With the mojoe, water begins in a center compartment that runs the length of the mug. The water is heated using power from the mojoe car adapter, a wall-plug adapter or a rechargeable battery. Once the water is heated to 200 degrees Fahrenheit (93 degrees Celsius), the water vapor starts to push hot water up through a siphon in the middle of the compartment. When the water reaches the top of the mojoe, the siphon deposits the water into a mesh basket of coffee grounds. Water seeps in the basket and then drips out as coffee, just as it would in a drip brewer, Hyman said. The freshly brewed coffee fills the space between the center compartment and the wall of the mug.

The correct brewing temperature for coffee is 200 degrees Fahrenheit, and, "coincidentally, right around 200 degrees is when water starts to produce a lot of water vapor," Hyman said. "Once all the water comes out, you hear a very low "schuuuuu," and that's the vapor pressure releasing," he added. Only about 5 to 10 percent of the water will turn into vapor during the brewing process; vapor is the vehicle that moves the water, Hyman said.

Any part of the mojoe that comes in contact with 200-degree-Fahrenheit water is made of superdurable plastic called HDPE, or high-density polyethylene, Hyman said. HDPE is a popular material for kitchen gadgets, and therefore it's washable and resistant to sticky foods, he added. To attach the various parts of the mojoe, Hyman and his team had to find a special food-grade adhesive that could both bind to HDPE and resist heat.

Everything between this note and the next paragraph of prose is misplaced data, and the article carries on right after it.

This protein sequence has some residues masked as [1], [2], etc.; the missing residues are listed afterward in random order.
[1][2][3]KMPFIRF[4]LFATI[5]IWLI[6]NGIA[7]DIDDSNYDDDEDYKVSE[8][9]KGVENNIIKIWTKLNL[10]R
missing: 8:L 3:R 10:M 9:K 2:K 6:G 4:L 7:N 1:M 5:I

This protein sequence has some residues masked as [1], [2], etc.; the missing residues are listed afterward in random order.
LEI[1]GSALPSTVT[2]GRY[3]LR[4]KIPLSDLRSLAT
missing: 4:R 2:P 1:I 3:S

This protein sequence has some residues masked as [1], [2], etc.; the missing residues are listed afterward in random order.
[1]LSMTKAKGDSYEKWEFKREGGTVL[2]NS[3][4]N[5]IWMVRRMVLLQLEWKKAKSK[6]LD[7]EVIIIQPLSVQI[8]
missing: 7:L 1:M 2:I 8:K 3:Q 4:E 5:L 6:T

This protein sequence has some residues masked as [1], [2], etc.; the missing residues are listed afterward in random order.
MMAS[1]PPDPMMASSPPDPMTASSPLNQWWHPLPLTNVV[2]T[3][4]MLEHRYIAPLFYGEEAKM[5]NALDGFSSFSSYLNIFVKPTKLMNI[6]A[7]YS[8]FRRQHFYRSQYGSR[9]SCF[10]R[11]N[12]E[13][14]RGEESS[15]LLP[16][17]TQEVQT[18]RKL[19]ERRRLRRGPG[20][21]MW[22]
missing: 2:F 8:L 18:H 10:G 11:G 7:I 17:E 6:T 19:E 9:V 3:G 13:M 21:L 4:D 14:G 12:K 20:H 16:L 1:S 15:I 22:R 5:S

"This whole thing was an engineering challenge," Hyman said. Not only were the materials tricky to assemble, but also the power source had to be strong enough to transform water. "Water is such a great insulator, and it requires a lot of joules [energy] to heat water," Hyman said. "It doesn't want to get hot."

The mojoe can be powered directly through an outlet or with a car charger, Hyman said. The mojoe also has a battery pack that takes about 20 to 30 minutes to charge. With the battery pack, the mojoe weighs about 1.3 lbs. (0.6 kilograms); without the battery, it weighs 0.7 lbs. (0.3 kg). The mojoe can hold up to 8.5 ounces (250 milliliters) of liquid and can brew tea and hot chocolate in addition to coffee.

The mojoe raised $85,860 through a crowdfunded Kickstarter campaign and can currently be pre-ordered only through the MoJoe Brewing Co. website. Hyman said he expects the mojoe will be ready to ship in May.

Follow Live Science @livescience, Facebook & Google+. Original article on Live Science.

Elizabeth Goldbaum
Staff Writer
Elizabeth is a staff writer for Live Science. She enjoys learning and writing about natural and health sciences, and is thrilled when she finds an evocative metaphor for an obscure scientific idea. She researched ancient iron formations in China for her Masters of Science degree in Geosciences at the University of California, Riverside, and went on to Columbia Journalism School for a master's degree in journalism, focusing on environmental and science writing.